Painting Hamburg water tower like a burger is back on the burner - The Buffalo News

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Painting Hamburg water tower like a burger is back on the burner

The aging, rusted and faded powder blue Hamburg water tower looms prominently on the edge of the New York State Thruway.

You can't miss it, perched along Howard Road, poking up above the tree line. In fact, neighbors say their grandsons call it "the spaceship."

That's one way to see it. Others, however, say the tower is distinctly hamburger shaped. Fitting, since Hamburg claims to be the birthplace of the first hamburger in 1885. That claim is celebrated every July, when the community bands together for its popular Burgerfest.

Twenty-four years ago, the idea was floated to paint the tower to reflect that hamburger heritage, bun and all. Some liked the idea; others did not want the town to be known just by a hamburger. In the end, town fathers nixed the idea of the tower's burger painting, even with the town's name added to it.

Now, the idea has circled back. A petition is making the rounds to have the water tower painted to resemble a towering hamburger to welcome people to "the town that friendship built."

Chris Hannotte Luly, a 15-year Hamburg resident who wore her colorful hamburger hat to last month's Burgerfest, is spearheading the drive. A HamburgerWaterTower.com website is up and going, and Luly is circulating a petition to present to the Town Board on Sept. 11. Beneath her tent cover at the Farmer's Market at the start of each month, she pitches her idea to passersby and ramps up the petition signature count. By Saturday, she said, about 1,500 have signed.

By early accounts, the resurrected push for a burger-like water tower is getting a "thumbs up."

Online signers of the petition have also commented. A sampling:

A Carrollton, Ga., man kept it simple: "I like hamburgers."

"This is a fun and creative idea to implement, and I am soon to be sure this will turn into a hallmark of Hamburg, NY.," added a Buffalo man.

A Hamburg woman wrote, "I love Hamburg and I love hamburgers! (With cheese)."

Transforming it into "a burger" is "creative and will add color, beauty, and purpose to the tower," according to another Buffalo resident.

Hannotte Luly says on the new website that she'd like to propose repainting "this piece of our town's history to look like a hamburger" and put it on the map, so to speak. Tourism dollars and jobs, along with events at the Erie County Fair & Exposition grounds – including the fair  – and Burgerfest were cited as big economic drivers.

The latest push appeals to town Councilman Thomas Best Jr.

"It would be neat to have a burger-type thing. I think it would give an identity to Hamburg, where it's a destination, and people would be able to see it from the Thruway," Best said. "It would be nice to have this, except if it didn't come from the taxpayer funding. I can't see spending taxpayer money when we have roads not paved for 15 to 20 years."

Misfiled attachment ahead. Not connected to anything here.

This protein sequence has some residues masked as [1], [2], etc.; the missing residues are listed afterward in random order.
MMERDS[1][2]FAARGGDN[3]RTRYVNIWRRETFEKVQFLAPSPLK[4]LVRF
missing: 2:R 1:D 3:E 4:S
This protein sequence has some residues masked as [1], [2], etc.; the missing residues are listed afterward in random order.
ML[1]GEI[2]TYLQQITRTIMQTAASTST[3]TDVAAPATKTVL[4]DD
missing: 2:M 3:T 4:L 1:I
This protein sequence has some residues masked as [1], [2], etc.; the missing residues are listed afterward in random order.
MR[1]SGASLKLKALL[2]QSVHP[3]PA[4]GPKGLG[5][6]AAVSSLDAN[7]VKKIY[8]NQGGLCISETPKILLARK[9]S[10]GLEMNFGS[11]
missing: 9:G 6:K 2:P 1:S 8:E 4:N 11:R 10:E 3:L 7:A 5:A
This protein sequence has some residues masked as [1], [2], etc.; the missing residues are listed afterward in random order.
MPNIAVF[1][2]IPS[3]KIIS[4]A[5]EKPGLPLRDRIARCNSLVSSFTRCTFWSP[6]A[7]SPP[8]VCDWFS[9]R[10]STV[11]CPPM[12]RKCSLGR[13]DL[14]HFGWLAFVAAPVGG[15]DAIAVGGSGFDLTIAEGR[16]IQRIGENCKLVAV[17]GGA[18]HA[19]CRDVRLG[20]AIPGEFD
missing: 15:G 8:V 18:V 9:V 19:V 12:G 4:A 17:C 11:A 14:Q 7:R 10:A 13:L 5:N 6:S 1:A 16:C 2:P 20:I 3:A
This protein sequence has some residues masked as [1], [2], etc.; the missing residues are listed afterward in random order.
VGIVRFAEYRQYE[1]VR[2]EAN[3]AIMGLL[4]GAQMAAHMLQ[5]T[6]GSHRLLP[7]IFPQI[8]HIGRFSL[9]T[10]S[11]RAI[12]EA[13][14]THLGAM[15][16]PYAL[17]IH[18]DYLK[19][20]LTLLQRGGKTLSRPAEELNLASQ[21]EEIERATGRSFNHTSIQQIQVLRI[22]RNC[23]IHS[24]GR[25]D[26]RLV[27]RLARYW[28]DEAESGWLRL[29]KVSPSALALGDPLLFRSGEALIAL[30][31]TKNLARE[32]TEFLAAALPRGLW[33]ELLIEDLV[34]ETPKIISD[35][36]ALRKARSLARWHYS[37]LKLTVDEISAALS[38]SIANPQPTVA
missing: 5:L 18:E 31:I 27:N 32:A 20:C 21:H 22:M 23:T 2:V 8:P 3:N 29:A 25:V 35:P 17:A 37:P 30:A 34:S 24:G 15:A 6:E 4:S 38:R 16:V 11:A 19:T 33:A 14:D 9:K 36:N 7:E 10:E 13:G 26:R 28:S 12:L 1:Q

Hannotte Luly said the goal is to raise money and secure grants to paint the water tower without any public dollars. The plan would be to hold fundraisers to get Hamburg residents and business owners involved. Several graphic artists are being invited to draft a rendering of their vision of the Hamburg burger tower, with proposals posted on the HamburgerWaterTower website.

Patty and Dan Schinzel have lived on Howard Road for 25 years and have a closeup view of the rundown tower from their backyard.

Dan Schinzel said the tower, believed to be owned by the town, is now used for cell tower placement. Schinzel, a retired Hamburg town highway worker, said he and his wife were opposed to the original hamburger idea for the tower in 1993, when it flopped amid safety concerns. A ladder at the time often led to kids climbing the tall tower and painting graffiti on it. That has since been stopped with better security for the tower's access ladder.

"I didn't want some rusty hamburger in my backyard," Patty Schinzel recalled Sunday afternoon. "It's like having a spaceship in your backyard."

But now, they've changed their minds – as long as adequate maintenance and security are in place. Dan Schinzel even signed the petition at the Farmer's Market.

"It's just a monstrosity. If they painted that a hamburger, I really wouldn't care," he said. "How can it look any worse that it does right now?"

Patty Schinzel does have some reservations. She said, "I have a worry about people coming to take pictures, like they looked around during the Pokemon game."

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